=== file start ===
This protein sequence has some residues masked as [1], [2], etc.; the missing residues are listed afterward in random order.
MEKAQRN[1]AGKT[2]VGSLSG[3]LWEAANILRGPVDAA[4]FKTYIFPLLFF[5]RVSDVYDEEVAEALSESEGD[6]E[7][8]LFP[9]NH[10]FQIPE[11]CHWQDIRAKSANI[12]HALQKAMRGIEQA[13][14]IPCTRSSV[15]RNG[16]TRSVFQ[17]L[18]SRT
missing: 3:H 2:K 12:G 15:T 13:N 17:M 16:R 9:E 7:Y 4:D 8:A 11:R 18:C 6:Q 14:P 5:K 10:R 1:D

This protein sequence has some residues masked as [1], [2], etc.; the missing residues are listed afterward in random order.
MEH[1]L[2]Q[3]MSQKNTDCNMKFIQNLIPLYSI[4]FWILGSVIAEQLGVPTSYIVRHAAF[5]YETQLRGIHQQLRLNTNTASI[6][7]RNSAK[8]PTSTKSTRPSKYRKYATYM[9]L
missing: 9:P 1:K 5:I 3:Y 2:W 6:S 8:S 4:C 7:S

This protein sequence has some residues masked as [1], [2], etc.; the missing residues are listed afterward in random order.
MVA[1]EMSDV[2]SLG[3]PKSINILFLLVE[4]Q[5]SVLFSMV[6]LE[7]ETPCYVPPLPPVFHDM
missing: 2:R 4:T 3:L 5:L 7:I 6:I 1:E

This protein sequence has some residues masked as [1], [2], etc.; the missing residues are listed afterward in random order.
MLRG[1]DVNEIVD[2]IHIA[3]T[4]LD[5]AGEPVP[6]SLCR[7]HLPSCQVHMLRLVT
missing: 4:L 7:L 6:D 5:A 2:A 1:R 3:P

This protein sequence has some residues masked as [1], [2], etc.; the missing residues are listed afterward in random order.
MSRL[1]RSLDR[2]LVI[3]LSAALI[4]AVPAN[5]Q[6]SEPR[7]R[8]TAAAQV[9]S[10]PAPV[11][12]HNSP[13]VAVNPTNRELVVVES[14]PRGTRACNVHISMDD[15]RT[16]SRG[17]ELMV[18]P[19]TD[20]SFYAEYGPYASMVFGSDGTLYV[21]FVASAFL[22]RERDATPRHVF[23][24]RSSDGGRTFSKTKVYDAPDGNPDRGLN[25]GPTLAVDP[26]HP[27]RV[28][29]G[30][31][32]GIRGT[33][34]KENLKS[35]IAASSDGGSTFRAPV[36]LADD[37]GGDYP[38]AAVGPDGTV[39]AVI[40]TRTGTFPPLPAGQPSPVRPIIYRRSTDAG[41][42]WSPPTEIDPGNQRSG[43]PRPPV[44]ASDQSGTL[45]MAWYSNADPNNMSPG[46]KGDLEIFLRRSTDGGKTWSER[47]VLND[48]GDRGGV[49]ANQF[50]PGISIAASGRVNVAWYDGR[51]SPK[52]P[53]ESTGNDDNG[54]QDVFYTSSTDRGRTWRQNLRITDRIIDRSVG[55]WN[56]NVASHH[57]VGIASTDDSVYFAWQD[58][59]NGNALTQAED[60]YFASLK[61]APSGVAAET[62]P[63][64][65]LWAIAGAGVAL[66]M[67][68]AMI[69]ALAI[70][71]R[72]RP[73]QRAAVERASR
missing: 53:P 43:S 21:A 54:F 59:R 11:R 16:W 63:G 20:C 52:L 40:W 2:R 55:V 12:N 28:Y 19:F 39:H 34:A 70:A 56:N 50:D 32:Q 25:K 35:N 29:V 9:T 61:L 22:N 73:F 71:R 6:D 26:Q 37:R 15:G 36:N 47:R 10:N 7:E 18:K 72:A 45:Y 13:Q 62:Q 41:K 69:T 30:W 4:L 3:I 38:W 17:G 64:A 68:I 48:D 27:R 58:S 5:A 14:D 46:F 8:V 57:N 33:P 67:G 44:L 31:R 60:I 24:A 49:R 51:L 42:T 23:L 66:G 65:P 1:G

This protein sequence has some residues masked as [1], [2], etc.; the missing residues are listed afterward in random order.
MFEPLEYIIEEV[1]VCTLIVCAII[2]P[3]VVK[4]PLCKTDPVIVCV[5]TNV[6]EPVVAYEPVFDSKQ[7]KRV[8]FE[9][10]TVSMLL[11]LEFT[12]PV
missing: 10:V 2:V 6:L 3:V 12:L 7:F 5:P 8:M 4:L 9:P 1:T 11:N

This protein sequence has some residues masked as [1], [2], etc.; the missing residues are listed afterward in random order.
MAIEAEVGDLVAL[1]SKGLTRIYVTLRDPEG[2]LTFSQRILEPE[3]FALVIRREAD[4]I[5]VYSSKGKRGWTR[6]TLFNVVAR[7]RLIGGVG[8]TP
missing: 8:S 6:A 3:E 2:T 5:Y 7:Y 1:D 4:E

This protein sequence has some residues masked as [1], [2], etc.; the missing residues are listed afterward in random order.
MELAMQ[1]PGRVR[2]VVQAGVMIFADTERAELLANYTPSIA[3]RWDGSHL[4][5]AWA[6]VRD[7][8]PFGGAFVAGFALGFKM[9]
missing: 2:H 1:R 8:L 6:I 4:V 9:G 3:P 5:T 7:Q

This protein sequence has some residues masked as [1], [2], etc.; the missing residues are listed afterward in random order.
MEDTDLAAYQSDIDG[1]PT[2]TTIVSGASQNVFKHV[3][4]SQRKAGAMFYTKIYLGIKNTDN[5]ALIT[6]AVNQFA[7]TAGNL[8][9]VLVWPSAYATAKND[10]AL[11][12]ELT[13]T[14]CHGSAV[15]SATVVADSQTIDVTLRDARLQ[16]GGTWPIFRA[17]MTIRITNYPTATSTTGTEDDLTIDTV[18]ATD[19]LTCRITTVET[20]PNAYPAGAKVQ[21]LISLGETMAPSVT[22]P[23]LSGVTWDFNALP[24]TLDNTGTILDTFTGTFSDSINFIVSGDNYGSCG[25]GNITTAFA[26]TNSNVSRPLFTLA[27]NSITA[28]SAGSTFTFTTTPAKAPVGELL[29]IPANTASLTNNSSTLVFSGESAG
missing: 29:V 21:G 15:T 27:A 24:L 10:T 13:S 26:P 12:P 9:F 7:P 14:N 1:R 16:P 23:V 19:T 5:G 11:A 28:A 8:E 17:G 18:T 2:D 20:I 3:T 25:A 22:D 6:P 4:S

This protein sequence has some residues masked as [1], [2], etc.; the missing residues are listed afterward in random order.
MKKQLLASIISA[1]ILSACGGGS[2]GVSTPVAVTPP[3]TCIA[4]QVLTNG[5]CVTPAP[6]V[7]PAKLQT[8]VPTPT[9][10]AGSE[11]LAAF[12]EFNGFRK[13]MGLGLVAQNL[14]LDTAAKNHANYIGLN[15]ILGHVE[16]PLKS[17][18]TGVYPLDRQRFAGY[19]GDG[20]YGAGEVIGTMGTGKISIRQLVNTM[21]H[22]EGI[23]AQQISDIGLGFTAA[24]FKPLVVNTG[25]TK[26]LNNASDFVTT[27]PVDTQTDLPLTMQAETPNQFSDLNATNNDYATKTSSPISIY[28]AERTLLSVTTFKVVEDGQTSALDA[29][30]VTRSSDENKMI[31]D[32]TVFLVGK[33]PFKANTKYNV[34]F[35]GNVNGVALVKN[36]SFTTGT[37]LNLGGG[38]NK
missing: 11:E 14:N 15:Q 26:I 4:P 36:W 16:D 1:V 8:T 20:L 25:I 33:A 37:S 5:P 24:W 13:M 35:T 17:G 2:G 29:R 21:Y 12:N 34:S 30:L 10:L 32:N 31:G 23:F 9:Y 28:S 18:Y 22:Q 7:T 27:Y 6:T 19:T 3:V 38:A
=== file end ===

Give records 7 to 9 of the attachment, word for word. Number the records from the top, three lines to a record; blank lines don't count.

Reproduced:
This protein sequence has some residues masked as [1], [2], etc.; the missing residues are listed afterward in random order.
MAIEAEVGDLVAL[1]SKGLTRIYVTLRDPEG[2]LTFSQRILEPE[3]FALVIRREAD[4]I[5]VYSSKGKRGWTR[6]TLFNVVAR[7]RLIGGVG[8]TP
missing: 8:S 6:A 3:E 2:T 5:Y 7:Y 1:D 4:E

This protein sequence has some residues masked as [1], [2], etc.; the missing residues are listed afterward in random order.
MELAMQ[1]PGRVR[2]VVQAGVMIFADTERAELLANYTPSIA[3]RWDGSHL[4][5]AWA[6]VRD[7][8]PFGGAFVAGFALGFKM[9]
missing: 2:H 1:R 8:L 6:I 4:V 9:G 3:P 5:T 7:Q

This protein sequence has some residues masked as [1], [2], etc.; the missing residues are listed afterward in random order.
MEDTDLAAYQSDIDG[1]PT[2]TTIVSGASQNVFKHV[3][4]SQRKAGAMFYTKIYLGIKNTDN[5]ALIT[6]AVNQFA[7]TAGNL[8][9]VLVWPSAYATAKND[10]AL[11][12]ELT[13]T[14]CHGSAV[15]SATVVADSQTIDVTLRDARLQ[16]GGTWPIFRA[17]MTIRITNYPTATSTTGTEDDLTIDTV[18]ATD[19]LTCRITTVET[20]PNAYPAGAKVQ[21]LISLGETMAPSVT[22]P[23]LSGVTWDFNALP[24]TLDNTGTILDTFTGTFSDSINFIVSGDNYGSCG[25]GNITTAFA[26]TNSNVSRPLFTLA[27]NSITA[28]SAGSTFTFTTTPAKAPVGELL[29]IPANTASLTNNSSTLVFSGESAG
missing: 29:V 21:G 15:T 27:A 24:L 10:T 13:S 26:P 12:P 9:F 7:P 14:N 1:R 16:P 23:V 19:T 5:G 11:A 28:A 8:E 17:G 18:T 2:D 20:I 3:T 25:A 22:D 6:P 4:S